Numerical methods and their analysis are a mathematical discipline based on mathematical tools from analysis and algebra. At the begin oft he course, the most important mathematical tools are introduced – this is basic for the understanding of particular methods. Numerical algorithms work in floating point arithmetic. The properties and pitfalls of this kind of computations are discussed. In the main sections on numerical methods, basic techniques like polynomial interpolation are discussed first, since these prerequisites for designing more advanced methods like integration or differential equations. Then the course focuses on basic techniques for computer graphics (splines) and methods for the solution of dynamic (differential) equations for (virtual) objects and their simulation on the computer. In the section on numerical linear algebra it is shown how solution algorithms for systems of linear equations and related problems are implemented and how to use the respective software. The typical matrix-oriented terminology is illustrated by means oft Matlab as a standard software tool. Practical exercices focus on the solution of smaller application-oriented problems on the digital computer. Basic algorithms can be programmed by the students, and for more advanced computations we use a standard tool, e.g., Matlab. This also enables the visualization of solutions and simulations.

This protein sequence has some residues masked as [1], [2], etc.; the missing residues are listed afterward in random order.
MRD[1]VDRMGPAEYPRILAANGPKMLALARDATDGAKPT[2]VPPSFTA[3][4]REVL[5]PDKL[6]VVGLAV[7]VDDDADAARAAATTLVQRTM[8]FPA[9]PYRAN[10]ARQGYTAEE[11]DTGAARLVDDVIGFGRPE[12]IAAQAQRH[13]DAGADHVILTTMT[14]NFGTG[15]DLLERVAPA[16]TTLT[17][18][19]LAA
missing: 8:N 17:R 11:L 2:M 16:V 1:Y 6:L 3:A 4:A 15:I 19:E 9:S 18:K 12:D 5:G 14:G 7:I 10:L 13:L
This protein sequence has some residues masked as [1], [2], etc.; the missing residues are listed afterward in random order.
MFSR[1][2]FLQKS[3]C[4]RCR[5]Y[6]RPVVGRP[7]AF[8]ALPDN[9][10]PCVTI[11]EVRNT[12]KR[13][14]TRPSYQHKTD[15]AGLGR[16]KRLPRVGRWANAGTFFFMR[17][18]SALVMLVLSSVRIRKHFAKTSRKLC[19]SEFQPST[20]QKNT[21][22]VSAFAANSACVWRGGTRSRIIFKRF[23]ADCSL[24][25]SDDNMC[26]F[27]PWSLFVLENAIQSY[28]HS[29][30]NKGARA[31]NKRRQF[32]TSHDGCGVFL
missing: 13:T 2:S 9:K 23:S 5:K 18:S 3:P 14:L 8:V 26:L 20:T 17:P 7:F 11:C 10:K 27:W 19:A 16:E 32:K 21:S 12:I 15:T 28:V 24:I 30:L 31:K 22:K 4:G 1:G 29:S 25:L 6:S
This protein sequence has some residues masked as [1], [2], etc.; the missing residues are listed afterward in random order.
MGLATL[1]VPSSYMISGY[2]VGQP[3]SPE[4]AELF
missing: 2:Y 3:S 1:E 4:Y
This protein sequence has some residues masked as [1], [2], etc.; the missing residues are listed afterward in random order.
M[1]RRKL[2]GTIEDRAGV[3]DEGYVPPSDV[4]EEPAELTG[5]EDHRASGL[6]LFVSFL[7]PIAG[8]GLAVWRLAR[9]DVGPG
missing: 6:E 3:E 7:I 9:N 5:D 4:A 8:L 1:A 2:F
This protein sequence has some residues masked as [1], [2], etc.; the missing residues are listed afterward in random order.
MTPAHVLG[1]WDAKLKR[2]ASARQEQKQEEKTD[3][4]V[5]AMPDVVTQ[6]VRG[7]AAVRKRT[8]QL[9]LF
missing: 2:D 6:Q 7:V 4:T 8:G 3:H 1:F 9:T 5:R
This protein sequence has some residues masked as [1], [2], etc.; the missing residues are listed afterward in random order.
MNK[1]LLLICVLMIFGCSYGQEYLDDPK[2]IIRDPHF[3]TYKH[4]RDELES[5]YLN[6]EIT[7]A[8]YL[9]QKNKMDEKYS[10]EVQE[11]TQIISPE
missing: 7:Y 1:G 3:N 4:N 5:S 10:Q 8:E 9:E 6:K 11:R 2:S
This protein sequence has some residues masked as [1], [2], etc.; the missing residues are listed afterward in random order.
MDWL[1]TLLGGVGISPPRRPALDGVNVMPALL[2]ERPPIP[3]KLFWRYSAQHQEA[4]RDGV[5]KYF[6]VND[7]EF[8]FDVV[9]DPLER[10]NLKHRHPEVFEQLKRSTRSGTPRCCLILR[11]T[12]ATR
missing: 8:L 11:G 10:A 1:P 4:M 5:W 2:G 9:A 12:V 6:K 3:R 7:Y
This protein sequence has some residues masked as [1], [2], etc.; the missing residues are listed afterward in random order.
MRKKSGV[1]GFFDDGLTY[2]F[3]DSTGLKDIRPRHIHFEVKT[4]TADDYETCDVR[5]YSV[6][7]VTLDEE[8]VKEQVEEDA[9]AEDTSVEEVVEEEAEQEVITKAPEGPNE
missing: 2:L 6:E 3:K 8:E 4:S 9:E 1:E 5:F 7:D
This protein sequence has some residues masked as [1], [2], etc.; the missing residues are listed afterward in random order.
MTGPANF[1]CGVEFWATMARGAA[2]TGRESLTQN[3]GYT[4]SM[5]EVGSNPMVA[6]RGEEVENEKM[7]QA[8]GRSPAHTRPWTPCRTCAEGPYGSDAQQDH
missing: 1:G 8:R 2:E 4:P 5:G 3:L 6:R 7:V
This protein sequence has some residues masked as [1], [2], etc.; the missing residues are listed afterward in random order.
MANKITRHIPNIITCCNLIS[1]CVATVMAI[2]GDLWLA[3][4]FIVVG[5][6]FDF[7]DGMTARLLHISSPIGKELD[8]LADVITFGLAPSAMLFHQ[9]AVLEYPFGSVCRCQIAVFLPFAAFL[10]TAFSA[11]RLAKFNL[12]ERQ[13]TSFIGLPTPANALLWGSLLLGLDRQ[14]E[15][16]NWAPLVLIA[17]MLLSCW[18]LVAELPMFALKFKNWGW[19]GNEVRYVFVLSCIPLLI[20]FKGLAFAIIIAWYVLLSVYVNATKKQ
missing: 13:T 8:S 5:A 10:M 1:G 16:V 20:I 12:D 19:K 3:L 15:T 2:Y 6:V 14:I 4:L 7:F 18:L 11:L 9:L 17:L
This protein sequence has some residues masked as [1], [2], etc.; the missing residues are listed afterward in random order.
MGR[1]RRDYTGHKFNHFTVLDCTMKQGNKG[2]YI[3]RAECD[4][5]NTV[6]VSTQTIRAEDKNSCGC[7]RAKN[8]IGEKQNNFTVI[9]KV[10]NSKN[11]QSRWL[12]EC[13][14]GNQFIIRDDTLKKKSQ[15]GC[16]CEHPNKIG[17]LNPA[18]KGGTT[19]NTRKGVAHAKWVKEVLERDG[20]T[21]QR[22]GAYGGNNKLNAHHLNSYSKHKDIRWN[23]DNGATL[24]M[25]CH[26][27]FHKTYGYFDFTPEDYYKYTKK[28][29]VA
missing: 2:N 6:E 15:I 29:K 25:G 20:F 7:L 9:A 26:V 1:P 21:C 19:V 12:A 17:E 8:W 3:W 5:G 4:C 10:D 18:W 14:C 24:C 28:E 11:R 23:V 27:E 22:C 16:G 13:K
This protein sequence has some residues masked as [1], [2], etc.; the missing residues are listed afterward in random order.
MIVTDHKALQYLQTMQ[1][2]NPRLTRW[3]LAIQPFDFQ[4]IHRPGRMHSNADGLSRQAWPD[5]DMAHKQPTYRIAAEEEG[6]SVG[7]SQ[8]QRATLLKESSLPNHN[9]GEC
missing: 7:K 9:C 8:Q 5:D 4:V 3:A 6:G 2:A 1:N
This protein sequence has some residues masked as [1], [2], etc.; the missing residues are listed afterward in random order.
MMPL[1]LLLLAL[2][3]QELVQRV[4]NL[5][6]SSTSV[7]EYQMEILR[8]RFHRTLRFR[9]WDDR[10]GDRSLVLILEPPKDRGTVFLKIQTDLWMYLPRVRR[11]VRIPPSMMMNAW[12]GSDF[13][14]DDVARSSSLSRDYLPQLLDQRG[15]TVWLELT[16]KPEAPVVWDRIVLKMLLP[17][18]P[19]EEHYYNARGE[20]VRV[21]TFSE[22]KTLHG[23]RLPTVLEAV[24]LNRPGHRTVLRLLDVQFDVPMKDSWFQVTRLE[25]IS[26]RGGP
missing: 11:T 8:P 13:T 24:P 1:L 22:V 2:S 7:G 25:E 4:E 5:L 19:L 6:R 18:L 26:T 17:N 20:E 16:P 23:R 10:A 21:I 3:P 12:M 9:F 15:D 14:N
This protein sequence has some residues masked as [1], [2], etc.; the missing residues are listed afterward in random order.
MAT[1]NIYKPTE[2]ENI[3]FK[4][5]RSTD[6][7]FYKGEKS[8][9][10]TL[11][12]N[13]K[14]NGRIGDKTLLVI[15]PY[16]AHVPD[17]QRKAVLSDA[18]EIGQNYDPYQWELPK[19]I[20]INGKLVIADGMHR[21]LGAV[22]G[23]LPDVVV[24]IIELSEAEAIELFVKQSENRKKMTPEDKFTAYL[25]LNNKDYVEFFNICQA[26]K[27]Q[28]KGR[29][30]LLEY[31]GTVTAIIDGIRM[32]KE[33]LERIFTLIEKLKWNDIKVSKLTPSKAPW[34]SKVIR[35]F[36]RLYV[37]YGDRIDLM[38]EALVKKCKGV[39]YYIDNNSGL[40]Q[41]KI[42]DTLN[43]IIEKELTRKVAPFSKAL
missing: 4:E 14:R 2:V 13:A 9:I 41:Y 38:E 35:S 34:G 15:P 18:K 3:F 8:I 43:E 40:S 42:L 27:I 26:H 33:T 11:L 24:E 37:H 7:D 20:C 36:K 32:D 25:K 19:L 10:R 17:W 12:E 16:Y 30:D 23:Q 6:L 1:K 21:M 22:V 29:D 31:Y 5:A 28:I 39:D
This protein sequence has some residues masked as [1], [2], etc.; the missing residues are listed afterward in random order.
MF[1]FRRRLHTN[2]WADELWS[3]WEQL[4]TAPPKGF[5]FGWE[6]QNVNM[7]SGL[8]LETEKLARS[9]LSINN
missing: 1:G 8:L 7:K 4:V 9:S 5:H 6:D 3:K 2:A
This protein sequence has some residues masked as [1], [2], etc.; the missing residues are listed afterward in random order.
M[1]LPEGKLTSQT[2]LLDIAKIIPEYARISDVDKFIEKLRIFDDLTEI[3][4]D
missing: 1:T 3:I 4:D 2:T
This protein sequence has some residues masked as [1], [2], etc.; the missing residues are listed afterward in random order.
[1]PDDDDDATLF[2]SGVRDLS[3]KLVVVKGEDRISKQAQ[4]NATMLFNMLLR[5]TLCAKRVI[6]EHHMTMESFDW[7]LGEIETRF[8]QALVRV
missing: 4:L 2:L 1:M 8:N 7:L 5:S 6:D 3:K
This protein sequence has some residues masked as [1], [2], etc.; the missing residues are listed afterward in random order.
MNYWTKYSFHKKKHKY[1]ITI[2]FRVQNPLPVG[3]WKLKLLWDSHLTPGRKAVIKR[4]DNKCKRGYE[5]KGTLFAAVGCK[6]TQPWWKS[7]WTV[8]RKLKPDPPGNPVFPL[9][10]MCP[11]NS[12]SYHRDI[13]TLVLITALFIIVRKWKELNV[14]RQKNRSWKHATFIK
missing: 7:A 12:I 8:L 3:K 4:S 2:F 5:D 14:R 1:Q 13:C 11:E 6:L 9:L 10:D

Methodology

Theoretical foundations: `frontal' wih emphasis on geometric visualization of contents as far as possible. Practical exercises: focus on implementation of practically oriented projects. Feedback on two levels: (i) in course of presentation of the results by the students in the classroom, (ii) via inspection of the project documentation to be composed after this presentation. and, additionally, via

Learning outcomes